Robert Campin’s Fat Man is indeed a wonderful painting. I can’t say that I really like it (in terms of deriving pleasure from it), but it is a wonderful piece, especially with your introduction to it. Thanks for sharing! I think I’d enjoy being an arts student in your class. Maybe I should join your university class trips to European one year.

    Anyway, for me it is not really that important whether the painting disappears the man. The man would disappear in any case. Would I see him alive today, and then again next year, I would have two at least slightly different interpretations of him, simply because I would have changed, and so would he, and so would the world which we inhabit. Yet, I don’t think that I would call either version of him (or me) more real than the other.

    Such is also the case with the fate of the author. I do believe that the author can be very much dead and buried. But only if you as the interpreter decide to kill him. It’s your world. I encourage you to do as you please. Explore your options, don’t let any artificial restrictions tell you what to do.

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    lawless

    Vili says:

    art for me cannot really be less real than non-art.

    Anyway, for me it is not really that important whether the painting disappears the man. The man would disappear in any case. Would I see him alive today, and then again next year, I would have two at least slightly different interpretations of him, simply because I would have changed, and so would he, and so would the world which we inhabit. Yet, I don’t think that I would call either version of him (or me) more real than the other.

    While the path I travel to those conclusions is different from his, that pretty much sums it up for me, too.

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    cocoskyavitch

    Drat! Time has slipped away from me, and yet, here is all this rich and intriguing thinking and I have no time to spend to do your writing justice. Thanks, Vili and lawless…let this hang in cyberspace until my return! ( I am off to Switzerland in a couple days, and there’s so darn much yet to do. )

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    Vili Maunula

    Have a great trip, Coco! And greetings from Madrid. Baudrillard was very much in my mind today at Museo del Prado!

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    lawless

    Enjoy your trip, Coco. Right now my daughter is visiting China along with eight other students, her Chinese teacher, a social studies teacher (the school they’re visiting requested a teacher of US history), and a parent. It must be something in the water!

    Vili – I’m envious. It’s been awhile since I took Spanish, and thus was more on top of Spanish art and culture, but if I’m not mistaken, the Prado is rich in paintings by such painters as Velazquez, Goya, and El Greco, as well as other artists from other continental European countries. I hope you enjoyed your visit to the museum and the city.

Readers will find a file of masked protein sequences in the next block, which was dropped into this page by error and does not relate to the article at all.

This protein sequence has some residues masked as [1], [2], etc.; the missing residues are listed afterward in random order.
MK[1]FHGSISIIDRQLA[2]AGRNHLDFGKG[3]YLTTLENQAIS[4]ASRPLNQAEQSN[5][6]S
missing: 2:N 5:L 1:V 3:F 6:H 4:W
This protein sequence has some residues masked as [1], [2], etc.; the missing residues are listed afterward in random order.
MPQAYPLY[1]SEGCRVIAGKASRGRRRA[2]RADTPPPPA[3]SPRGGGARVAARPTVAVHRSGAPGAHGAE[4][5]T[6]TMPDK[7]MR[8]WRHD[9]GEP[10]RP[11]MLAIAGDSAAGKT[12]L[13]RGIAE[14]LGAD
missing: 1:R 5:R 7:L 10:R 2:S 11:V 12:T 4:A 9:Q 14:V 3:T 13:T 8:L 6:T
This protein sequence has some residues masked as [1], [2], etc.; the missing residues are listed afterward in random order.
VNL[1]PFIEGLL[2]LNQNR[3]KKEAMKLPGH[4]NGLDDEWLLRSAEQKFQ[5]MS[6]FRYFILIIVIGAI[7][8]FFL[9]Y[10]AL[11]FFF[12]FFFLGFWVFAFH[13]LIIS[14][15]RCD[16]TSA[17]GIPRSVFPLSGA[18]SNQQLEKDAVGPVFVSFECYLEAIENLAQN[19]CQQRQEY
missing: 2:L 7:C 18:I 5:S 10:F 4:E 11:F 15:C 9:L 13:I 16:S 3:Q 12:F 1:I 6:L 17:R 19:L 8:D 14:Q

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    cocoskyavitch

    Strangely small world…next spring we offer a China program I hope to lead (and hope we recruit enough to go to Tibet), and before that in Winter I hope to do a Madrid-Barcelona museum tour for ECA (early college alliance) students. Some of the work that’s kept me from this site entails program details, budgets and itineraries for these programs!

    I fly out to Zurich tomorrow, and have a few days to hit up the galleries and mountains and take a then my group of 20 moves down to Venice, Florence, Rome, Naples then Delphi, Athens, Crete and Istanbul.

    I will peek in on the conversation as time allows, then return in the first week of August!

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    Vili Maunula

    Madrid was great, and offered quite a number of museums to cover.

    It was also a fun surprise to see Robert Campin’s Fat Man at the Thyssen-Bornemisza Museum. It’s one funny picture, now that Coco pointed it out. To be honest, had she not mentioned it before, I would probably have just walked by it without really noticing it. While I love museums, they aren’t very optimal places to appreciate paintings, at least not if you know you’ll probably not be coming back any time soon, and therefore try to cover as much ground as you possibly can.

    Yet, I don’t know if there are any other equally convenient solutions. Looking at paintings from a book or on the computer screen has never really felt right to me — the sizes are all wrong, you never know whether your colour settings are good, and most importantly you completely lose the three-dimensionality of a brush stroke. I must have seen Dalí’s Pierrot Playing the Guitar a number of times in books, but it was only at Museo Reina Sofía that I really saw the painting. It was one of the high points of my trip. I don’t think that the picture I linked to here actually does the painting much justice.

    Related to all this, going to Toledo and seeing a couple of El Grecos in their (more or less) intended surroundings was a great experience. The El Greco museum there is very much worth visiting (at least for an admirer of his style like myself), as it is a reconstruction of what his house and workshop may have looked like. Not the real deal of course, but good enough.

    And wherever I went, this thread about art and simulacra travelled with me. Not least because of the number of religious paintings that we saw, but also on a more general level, I was thinking about the museum experience, and how that affects the way we receive and perceive art. If I had nine lives, I think I’d spend one of them working at a museum.